Review: I Woke Up Feeling Electric, Hope Theatre
- Credit: Archant
A timely play about privacy and AI raises interesting questions but is too short to realise its potential
This play by Jack Robson who also performs, comes at a timely moment.
AI is changing lives in a way that, even 20 years ago, was beyond the imagination of most people.
The consequent ethics and impact gets regular outings in books and film but theatre seems have bee quieter on the subject.
Bertie (nicely played with English can-do by Robson) is a virtual assistant - a sort of Siri - who helps Charlie (who appears as a disembodied human) with daily tasks, alarms, diary, coffee making, and travel.
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He is surprised to find that he has been joined by a newcomer - a different operating system, in the shape of Vita (the versatile and assured Prouty).
She has a Californian accent, is in your face and is a more proactive programme (in contrast to the responsive Bertie).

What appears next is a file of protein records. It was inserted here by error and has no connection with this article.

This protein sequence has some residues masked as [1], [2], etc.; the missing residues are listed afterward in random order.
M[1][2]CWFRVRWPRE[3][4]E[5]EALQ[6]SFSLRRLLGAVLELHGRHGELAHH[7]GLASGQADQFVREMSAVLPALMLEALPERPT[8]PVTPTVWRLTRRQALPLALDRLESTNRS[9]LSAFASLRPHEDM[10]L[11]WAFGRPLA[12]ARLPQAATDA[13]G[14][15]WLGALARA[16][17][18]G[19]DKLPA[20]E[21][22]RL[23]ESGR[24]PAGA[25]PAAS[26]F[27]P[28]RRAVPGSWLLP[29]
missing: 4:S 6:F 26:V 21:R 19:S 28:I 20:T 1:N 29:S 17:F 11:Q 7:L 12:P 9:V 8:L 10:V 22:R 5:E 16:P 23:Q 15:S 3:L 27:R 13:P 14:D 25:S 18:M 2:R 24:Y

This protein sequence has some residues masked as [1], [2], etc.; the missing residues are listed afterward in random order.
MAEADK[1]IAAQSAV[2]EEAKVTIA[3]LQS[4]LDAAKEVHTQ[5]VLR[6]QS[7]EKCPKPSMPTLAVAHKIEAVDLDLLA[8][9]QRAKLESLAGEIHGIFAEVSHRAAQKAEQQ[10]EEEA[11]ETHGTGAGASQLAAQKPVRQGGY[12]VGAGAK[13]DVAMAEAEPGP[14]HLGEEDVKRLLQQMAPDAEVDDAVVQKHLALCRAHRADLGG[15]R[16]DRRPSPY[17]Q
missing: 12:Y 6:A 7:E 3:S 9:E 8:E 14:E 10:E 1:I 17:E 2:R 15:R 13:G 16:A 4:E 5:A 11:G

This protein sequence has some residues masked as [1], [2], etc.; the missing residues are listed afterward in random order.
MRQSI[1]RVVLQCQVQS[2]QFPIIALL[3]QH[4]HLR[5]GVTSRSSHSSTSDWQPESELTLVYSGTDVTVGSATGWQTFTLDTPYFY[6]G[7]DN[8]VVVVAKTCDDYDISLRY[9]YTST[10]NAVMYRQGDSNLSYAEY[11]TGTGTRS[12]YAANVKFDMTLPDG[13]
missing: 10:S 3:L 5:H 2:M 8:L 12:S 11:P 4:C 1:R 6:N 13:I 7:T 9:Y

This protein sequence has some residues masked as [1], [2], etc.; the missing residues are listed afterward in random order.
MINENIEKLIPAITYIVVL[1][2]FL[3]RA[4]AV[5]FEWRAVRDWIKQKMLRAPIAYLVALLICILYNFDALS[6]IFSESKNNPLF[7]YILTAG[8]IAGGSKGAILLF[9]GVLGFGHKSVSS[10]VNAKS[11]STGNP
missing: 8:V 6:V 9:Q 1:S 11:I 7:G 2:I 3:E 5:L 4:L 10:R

- 1 Disruptions to your journey by car and train around Islington and Hackney
- 2 Arsenal pub Tollington Arms listed 'to prevent it being turned into flats'
- 3 'No consultation': Anger Islington cricket pitch could replace park
- 4 Arsenal offers behind scenes tour of Emirates Stadium at Covid jab pop-up
- 5 Police search for man who exposed himself on Islington 393 bus
- 6 'Obscene gestures and racist abuse' made at Islington Council meeting
- 7 Campaign groups link up for Hackney Town Hall anti-road closure demo
- 8 Highbury woman repairs clothes outside H&M in stand against fast fashion
- 9 Largest beer garden in North London being built for Euro 2020
- 10 Five times Islington has featured in films and TV series
She can decide from previous choices what Charlie is likely to like and want and delivers it unbidden.
She asks of Charlie "Is he our pet? I give him orders and he seems to follow them?"
Bertie is wary of her passive aggressive questioning of what he does, and of his limited ambitions. He sees her as a threat to his sense of self importance.
"I liked not knowing. When free wasn't an option."
The work poses questions about privacy and the use of data, our relationship with machines and autonomy and, of course, the nature consciousness human or robot.
Tantalisingly, Robson briefly opens these doors, whets our appetite then moves on.
At only 60 minutes long, the play is too short to serve it's good ideas.
There is excellent dialogue, a cracking Tron-esque stage design, but it never quite unleashes the potential of what could be an excellent piece.